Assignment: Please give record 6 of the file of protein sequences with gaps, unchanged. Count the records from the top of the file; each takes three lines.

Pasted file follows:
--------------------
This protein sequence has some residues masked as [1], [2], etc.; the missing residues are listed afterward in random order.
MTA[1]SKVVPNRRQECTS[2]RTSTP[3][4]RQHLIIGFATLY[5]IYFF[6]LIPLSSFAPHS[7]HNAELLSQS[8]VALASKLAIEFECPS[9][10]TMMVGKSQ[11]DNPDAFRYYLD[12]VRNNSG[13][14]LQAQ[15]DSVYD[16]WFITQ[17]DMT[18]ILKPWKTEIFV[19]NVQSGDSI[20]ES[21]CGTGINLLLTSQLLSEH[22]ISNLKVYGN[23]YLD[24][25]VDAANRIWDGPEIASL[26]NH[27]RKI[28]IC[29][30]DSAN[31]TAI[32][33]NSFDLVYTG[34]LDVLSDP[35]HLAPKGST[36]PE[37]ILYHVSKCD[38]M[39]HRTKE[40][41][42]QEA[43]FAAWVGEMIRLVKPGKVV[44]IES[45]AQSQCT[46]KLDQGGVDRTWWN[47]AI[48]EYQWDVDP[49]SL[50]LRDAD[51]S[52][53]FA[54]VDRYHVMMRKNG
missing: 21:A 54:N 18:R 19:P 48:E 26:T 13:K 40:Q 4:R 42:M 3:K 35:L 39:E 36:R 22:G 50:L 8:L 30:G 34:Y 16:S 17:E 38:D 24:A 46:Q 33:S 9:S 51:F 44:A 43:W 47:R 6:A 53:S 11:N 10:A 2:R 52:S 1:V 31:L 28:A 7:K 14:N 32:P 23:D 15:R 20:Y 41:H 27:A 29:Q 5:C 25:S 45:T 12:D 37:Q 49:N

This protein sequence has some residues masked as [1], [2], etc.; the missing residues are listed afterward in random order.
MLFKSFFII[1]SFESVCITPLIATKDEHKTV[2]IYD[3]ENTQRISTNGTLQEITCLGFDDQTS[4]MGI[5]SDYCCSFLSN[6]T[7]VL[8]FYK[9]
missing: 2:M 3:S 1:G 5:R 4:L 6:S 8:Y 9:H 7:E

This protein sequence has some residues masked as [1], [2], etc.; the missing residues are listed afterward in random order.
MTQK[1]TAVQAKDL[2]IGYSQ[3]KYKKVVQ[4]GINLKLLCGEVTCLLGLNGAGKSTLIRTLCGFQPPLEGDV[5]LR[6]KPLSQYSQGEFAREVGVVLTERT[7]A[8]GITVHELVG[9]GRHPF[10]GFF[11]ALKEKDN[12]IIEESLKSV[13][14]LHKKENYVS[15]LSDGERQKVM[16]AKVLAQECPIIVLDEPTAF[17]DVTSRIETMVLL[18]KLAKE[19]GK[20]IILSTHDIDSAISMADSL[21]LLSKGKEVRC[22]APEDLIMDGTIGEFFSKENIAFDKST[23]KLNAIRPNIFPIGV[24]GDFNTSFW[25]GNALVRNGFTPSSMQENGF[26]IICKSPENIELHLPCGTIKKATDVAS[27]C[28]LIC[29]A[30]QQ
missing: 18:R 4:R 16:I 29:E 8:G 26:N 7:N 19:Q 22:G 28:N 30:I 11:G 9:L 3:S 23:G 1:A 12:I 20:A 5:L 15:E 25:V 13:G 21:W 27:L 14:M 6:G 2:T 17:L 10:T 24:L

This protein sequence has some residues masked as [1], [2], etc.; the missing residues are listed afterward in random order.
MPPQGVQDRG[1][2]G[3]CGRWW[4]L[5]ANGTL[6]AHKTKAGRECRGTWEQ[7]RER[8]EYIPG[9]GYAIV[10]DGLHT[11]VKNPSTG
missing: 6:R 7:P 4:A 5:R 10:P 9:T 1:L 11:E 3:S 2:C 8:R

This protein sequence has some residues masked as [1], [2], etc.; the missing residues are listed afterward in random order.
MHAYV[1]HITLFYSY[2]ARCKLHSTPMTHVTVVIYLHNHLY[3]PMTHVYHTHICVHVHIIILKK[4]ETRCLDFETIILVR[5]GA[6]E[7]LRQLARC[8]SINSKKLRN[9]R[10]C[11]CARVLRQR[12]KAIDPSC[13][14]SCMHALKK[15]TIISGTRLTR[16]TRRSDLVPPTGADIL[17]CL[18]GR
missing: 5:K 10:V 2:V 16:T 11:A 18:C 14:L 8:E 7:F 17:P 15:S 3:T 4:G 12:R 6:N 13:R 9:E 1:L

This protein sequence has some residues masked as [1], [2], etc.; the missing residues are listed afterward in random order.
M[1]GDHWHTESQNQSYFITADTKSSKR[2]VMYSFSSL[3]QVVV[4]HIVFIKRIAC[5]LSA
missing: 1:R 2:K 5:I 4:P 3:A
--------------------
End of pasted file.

This protein sequence has some residues masked as [1], [2], etc.; the missing residues are listed afterward in random order.
M[1]GDHWHTESQNQSYFITADTKSSKR[2]VMYSFSSL[3]QVVV[4]HIVFIKRIAC[5]LSA
missing: 1:R 2:K 5:I 4:P 3:A